Millions of animals served on both sides of the conflict. Lieutenant-Colonel John McCrae developed close bonds with his horse Bonfire and dogs Bonneau and Mike
Thanks to a best-selling book, hit play and Hollywood movie, millions know the tale War Horse, a fictionalized account of the important and dangerous role horses played in the First World War. Millions of animals, including horses, mules, dogs, pigeons and even glow-worms served on both sides of the conflict. These animal soldiers transported troops and supplies, carried the wounded, detected poisonous gas, hunted rats, delivered messages and offered comfort and companionship to homesick soldiers. And the glow-worms? They were piled into glass jars and provided dim light in the trenches for men to read letters, maps and reports.
In the heat of battle and through the long periods of inactivity, soldiers formed intense bonds with their animals. Lieutenant-Colonel John McCrae, known to millions as the author of the war poem “In Flanders Fields,” brought his horse Bonfire with him when he shipped overseas to serve as a field surgeon.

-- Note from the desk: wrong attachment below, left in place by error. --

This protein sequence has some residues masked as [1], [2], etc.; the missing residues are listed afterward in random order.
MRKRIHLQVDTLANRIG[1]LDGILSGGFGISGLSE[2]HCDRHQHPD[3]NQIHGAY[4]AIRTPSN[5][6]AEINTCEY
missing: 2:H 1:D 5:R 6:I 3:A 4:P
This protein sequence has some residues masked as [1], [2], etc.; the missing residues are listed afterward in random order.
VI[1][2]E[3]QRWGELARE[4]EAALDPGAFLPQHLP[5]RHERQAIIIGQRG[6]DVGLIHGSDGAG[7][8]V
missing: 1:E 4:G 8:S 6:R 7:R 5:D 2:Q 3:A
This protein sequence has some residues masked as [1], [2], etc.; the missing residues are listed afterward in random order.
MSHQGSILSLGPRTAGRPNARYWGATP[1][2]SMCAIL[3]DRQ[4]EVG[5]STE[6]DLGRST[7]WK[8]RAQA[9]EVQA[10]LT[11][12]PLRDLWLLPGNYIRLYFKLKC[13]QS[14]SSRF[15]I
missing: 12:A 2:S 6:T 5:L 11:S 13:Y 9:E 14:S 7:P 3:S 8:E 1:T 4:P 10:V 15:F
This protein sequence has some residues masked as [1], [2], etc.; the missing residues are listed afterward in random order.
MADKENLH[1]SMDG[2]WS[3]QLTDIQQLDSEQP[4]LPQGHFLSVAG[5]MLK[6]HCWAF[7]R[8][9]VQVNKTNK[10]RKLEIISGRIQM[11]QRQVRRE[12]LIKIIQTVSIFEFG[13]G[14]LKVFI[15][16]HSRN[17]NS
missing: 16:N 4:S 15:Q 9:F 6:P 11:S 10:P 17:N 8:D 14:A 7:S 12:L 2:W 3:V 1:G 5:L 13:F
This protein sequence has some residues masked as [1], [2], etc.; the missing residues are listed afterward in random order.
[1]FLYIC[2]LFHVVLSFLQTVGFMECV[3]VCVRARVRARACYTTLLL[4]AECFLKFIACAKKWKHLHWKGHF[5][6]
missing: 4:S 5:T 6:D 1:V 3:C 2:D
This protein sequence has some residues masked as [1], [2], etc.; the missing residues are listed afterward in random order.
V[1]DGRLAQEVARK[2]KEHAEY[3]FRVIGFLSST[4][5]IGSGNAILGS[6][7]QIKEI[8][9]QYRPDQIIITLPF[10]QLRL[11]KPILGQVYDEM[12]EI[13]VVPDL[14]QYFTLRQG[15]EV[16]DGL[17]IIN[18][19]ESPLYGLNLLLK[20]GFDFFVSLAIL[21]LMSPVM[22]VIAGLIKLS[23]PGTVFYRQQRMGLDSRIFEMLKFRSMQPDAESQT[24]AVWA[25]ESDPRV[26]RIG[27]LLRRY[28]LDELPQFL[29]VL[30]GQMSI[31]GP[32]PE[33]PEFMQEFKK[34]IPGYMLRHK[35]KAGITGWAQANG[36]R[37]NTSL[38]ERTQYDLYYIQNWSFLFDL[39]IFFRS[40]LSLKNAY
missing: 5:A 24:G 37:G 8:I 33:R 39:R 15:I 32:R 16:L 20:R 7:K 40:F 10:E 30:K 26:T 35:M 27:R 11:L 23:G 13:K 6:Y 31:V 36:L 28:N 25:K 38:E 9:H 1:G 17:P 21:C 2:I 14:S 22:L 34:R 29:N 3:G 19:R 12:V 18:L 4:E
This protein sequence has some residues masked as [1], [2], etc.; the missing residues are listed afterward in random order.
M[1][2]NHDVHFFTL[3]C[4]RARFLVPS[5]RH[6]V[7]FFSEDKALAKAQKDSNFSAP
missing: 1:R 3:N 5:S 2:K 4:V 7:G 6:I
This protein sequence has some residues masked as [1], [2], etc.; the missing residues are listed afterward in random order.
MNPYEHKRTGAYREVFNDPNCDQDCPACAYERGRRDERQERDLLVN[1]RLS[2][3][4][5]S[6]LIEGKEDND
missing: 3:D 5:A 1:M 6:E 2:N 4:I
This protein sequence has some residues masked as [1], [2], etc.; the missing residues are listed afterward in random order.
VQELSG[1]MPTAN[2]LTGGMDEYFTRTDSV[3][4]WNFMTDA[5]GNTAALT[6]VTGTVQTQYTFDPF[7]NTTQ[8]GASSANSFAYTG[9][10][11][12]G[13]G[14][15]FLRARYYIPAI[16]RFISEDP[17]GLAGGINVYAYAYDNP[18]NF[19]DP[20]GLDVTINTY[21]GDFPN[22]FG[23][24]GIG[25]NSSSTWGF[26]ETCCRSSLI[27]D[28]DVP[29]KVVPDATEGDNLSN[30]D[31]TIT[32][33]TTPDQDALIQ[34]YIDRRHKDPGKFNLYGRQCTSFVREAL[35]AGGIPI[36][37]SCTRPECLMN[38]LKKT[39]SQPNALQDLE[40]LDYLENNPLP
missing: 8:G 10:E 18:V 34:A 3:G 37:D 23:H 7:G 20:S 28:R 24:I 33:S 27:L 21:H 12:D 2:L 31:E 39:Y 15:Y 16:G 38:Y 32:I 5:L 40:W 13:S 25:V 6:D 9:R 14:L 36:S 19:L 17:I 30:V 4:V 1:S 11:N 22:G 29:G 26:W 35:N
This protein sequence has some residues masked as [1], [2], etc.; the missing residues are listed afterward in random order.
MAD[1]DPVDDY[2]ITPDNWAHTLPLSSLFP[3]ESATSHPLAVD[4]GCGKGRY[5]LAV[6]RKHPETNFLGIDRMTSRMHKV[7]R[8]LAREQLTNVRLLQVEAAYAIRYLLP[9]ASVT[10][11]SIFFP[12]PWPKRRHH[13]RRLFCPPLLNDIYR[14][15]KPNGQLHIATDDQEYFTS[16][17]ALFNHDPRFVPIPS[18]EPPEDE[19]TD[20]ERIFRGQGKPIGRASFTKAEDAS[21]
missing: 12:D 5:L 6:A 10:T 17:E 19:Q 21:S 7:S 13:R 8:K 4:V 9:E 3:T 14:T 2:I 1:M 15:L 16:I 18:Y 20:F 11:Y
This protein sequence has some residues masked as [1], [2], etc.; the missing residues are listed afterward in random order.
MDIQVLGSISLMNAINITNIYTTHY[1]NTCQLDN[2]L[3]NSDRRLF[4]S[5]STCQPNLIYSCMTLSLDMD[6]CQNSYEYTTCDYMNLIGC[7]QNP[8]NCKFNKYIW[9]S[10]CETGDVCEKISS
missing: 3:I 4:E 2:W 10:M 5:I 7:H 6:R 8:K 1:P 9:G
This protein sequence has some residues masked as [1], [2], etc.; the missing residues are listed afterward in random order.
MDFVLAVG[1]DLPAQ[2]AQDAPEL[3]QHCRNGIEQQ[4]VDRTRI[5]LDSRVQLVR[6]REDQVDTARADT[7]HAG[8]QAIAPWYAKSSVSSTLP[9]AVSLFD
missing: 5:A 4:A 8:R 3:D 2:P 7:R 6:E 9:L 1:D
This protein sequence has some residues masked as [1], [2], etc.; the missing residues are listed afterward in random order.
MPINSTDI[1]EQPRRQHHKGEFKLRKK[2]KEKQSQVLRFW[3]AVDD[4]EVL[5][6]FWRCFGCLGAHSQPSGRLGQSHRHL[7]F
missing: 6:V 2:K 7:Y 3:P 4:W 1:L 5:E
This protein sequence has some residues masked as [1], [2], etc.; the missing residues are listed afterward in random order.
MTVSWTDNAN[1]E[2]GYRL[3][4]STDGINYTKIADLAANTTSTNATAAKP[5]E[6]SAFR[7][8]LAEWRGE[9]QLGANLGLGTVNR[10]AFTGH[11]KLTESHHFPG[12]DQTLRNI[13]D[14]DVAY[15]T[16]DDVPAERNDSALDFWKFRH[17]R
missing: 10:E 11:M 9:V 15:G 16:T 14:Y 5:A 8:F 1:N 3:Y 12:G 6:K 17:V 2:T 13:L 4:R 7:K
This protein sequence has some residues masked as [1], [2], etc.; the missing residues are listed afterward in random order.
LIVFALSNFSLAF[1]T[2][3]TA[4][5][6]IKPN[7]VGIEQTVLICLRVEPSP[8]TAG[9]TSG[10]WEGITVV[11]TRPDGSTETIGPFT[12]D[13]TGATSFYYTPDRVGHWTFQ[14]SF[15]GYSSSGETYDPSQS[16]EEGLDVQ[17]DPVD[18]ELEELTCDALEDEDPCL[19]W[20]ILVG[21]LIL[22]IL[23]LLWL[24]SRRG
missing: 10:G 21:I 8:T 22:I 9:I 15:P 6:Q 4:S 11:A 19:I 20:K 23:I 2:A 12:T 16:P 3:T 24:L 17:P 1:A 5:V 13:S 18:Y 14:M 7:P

McCrae (BA 1894 UC, MD 1910) wrote: “I have a very deep affection for Bonfire, for we have been through so much together, and some of it bad enough. All the hard spots to which one’s memory turns the old fellow has shared, though he says so little about it.”
This tenderness spilled over into correspondence. Charming letters from Bonfire to McCrae’s nieces and nephews back in Canada were signed with his hoof:
August 6th, 1916
Did you ever have a sore hock? I have one now. . . I am glad you got my picture. My master is well, and the girls tell me I am looking well, too. The ones I like best give me biscuits and sugar, and sometimes flowers… Another one sends me bags of carrots. If you don’t know how to eat carrots, tops and all, you had better learn, but I suppose you are just a boy, and do not know how good oats are.
—Bonfire (signed with a horseshoe)
McCrae also befriended at least two dogs while overseas. Mike, a one-eyed terrier, and Bonneau, who accompanied him on patient rounds. The fate of Mike and Bonneau isn’t known. Sadly, McCrae died of pneumonia and meningitis in January of 1918. Bonfire, who survived the war, led McCrae’s funeral procession, McCrae’s boots reversed in his stirrups.